Anna: Wow, if you take that sentence out of context, it sounds a little insane, doesn’t it? Weaving back story into the opening of Book 2 was a challenge. I focused on that quite a bit while I revised the first chapter. I tried to put a hint here and there without overwhelming the reader. Keeping it all in Jenny’s voice helped, since it felt like she was the one filling in readers on what they needed to know. And no, I was not terrorized by clowns—or maybe I was and I just blocked it out.

Susan: I love the kitten on a recent blog post, and wondered if there are any magical cats in your books?  I've always suspected cats of having slunk into our world through some crease in the magic barrier!

Anna: No cats in my books yet, although there are certainly lots of dogs (or dinosaurs who think they’re dogs). I have a black Lab mix, and she manages to work her way into a lot of my stories.

Ginger: Where do you come up with all those cute little animal pictures?

Anna: I’m a huge fan of which is full of hilarious and cute photos that you can share on your blog without worrying about copyright issues. You can never have enough puppy and kitten photos.

Susan: This might seem like a crazy question . . . but, did you ever wish you had curly hair?  Mine is straight (as I see yours is, and it looks like Jenny's is, too) so I was just curious if that was something which could be magically fixed or if it's a lost cause!

Anna: YES! All the time. Funnily enough, in the third UnFairy book, Jenny gets a magical makeover and she’s amazed that her hair can actually curl. I guess all of us straight-haired gals secretly covet those curly locks.

Laura: If you could describe yourself using only one book (not one of yours) as a reference, what would it be? 

Anna: Oooh, great question! I would have to say Whales on Stilts by MT Anderson which is one of my favorite books. Not only does it have a bizarre sense of humor that I click with, but the main character is very shy and quiet—much like me.

Pat: Thank you so much for being a good sport and letting us barrage you with a mishmash of questions.  Would you mind stopping back throughout the day and answering any questions which readers might have?

Anna: Absolutely! Thank you so much for letting me stop by.

If you liked to find out more about Anna, her books or even read the first chapters of some of them, check out her website:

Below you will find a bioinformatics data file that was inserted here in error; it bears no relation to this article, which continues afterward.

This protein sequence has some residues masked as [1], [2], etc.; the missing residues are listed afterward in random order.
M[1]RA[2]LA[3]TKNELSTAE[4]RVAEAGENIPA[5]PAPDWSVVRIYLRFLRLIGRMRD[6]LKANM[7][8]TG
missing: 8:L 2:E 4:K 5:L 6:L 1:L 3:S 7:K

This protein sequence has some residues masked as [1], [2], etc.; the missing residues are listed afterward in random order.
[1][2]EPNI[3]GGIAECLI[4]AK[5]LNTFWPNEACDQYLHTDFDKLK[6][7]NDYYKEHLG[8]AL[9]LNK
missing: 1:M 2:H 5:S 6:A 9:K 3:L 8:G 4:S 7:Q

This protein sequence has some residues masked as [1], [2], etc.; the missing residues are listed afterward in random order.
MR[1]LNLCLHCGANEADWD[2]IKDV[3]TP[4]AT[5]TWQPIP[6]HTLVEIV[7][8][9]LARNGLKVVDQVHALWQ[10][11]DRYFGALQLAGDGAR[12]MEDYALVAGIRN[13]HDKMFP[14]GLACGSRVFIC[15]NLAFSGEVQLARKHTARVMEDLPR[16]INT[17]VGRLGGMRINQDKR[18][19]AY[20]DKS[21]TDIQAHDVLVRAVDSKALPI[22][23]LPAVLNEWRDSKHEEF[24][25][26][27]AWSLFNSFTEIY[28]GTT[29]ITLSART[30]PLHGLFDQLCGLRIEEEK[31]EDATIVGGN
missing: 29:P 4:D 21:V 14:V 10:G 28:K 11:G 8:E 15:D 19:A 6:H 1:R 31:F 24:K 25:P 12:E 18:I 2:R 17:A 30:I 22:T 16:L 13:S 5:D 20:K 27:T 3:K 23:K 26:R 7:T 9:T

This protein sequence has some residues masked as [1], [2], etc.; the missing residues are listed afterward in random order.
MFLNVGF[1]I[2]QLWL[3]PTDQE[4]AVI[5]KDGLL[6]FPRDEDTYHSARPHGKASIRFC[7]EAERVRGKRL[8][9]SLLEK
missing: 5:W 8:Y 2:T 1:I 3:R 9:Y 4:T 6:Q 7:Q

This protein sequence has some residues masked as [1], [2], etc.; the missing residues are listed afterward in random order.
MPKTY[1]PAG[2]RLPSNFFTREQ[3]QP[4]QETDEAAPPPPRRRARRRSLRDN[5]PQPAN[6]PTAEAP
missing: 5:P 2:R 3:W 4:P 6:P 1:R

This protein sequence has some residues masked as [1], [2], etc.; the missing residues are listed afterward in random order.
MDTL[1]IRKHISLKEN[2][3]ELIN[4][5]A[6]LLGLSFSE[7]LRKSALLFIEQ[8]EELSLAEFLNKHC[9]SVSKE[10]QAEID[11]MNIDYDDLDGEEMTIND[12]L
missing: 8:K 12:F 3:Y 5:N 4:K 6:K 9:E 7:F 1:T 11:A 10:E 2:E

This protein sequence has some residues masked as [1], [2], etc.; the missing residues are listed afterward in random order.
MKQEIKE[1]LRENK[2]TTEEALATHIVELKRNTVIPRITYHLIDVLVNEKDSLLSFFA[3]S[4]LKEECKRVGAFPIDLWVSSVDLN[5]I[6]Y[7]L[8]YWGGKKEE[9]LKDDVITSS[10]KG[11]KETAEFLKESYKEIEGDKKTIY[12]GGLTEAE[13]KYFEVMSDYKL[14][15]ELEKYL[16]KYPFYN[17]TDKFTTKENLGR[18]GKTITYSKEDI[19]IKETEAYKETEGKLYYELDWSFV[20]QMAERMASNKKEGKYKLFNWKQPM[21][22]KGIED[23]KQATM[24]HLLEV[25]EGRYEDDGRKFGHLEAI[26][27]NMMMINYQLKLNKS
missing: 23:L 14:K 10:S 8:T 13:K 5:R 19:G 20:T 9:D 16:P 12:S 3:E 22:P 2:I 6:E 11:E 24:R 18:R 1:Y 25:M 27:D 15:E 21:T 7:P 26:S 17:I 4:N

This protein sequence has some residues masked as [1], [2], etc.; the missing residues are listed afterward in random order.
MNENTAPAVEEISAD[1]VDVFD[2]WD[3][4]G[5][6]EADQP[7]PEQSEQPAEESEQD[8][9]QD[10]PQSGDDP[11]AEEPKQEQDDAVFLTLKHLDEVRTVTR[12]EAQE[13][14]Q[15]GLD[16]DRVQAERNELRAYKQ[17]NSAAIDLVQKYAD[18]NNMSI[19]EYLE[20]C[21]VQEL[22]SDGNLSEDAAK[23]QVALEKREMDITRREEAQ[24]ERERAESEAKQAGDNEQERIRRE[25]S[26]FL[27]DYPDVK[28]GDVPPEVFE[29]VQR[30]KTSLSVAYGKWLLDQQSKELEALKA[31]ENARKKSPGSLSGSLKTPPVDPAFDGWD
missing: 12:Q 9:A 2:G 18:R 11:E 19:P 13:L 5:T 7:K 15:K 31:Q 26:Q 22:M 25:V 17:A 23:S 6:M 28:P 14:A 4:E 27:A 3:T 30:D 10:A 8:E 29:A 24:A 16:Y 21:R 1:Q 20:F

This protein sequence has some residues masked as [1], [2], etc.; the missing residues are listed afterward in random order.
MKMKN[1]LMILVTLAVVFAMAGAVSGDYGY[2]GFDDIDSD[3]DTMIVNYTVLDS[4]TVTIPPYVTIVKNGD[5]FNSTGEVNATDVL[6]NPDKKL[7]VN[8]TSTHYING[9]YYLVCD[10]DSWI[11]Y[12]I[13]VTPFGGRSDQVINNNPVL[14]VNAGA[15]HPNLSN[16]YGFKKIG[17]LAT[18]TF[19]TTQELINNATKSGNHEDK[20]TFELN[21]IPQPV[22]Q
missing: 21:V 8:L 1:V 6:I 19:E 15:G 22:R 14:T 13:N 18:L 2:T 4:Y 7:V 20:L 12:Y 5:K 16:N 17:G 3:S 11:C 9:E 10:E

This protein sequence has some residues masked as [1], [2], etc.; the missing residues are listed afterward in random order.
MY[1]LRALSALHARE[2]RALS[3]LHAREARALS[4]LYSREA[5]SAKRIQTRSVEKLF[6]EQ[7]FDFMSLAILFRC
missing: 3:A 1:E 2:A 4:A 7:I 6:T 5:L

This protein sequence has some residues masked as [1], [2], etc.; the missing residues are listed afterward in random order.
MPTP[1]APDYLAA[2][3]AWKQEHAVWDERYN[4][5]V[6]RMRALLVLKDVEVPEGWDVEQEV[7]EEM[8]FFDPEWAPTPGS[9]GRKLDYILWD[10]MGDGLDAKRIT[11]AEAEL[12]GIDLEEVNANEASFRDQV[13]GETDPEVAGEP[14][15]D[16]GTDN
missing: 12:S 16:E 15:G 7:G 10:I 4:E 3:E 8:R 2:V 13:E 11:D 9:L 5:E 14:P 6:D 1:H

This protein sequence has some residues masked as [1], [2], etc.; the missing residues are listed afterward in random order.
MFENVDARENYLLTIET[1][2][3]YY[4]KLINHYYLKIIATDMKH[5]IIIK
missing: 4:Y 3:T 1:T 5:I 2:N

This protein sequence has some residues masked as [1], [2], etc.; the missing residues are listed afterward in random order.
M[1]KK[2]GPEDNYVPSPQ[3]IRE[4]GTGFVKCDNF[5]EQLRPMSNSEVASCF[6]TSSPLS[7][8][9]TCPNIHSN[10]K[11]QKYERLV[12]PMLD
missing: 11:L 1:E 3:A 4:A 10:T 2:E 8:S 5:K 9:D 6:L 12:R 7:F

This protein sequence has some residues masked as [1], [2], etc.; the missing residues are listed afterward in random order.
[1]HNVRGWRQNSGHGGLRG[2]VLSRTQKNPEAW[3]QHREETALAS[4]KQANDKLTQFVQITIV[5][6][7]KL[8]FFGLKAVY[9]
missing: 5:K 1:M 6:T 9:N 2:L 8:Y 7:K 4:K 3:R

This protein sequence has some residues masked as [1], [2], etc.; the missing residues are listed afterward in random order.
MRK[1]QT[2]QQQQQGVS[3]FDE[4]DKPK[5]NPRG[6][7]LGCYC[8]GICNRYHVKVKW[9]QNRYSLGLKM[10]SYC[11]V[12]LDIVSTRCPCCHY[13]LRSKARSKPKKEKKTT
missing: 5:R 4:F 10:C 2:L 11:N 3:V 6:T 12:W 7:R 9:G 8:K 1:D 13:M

Be sure to follow her on twitter:  @annastanisz


  1. It was great to have you. Thank you for being a good sport and for the amazingly helpful answers.

  2. Great interview!
    And, Anna, I loved your answer about describing yourself using a book--that's an awesome reference.

    I think the hair envy is funny--and pretty natural. My aunt ironed her curly hair for years, and then when she had a baby and her hair bizarrely turned straight, she couldn't deal and started perming it back to curly. :) Grass isn't always greener. :)

    I want a cat book, Anna!!

    1. Heather, if I wind up writing a cat book, I might have to come over and stalk your cat for research. :-)

  3. Thanks for the great interview, Anna. I would love to hear about your tips for publicizing your books. What have you found that works?

    1. Hm, publicity tips. One thing I've found is that friends (real-life and online ones) are amazing when it comes to spreading the word about a book. Before my books have come out, I've put out a call asking for help (even if it's just a quick mention on a blog) and people have been so willing to help. And, of course, I'm always happy to return the favor!

  4. Just to butt in with a random comment, I speak Polish. I can totally say Staniszewski...but I have no idea how an American would pronounce it.

    1. Oh yay! It's always so nice when someone knows how to actually pronounce my name. The Americanized way is Stan-ih-zoo-ski. :-)

    2. Seriously, would NOT have guessed that. Thanks for the heads up. When I tell people about your awesome books I will try to speak the right language.

  5. Congrats on your new book, Anna Stan-ih-SHEF-ski. :)

  6. What a fun interview. Anna's books sound like so much fun. Can't wait to read them.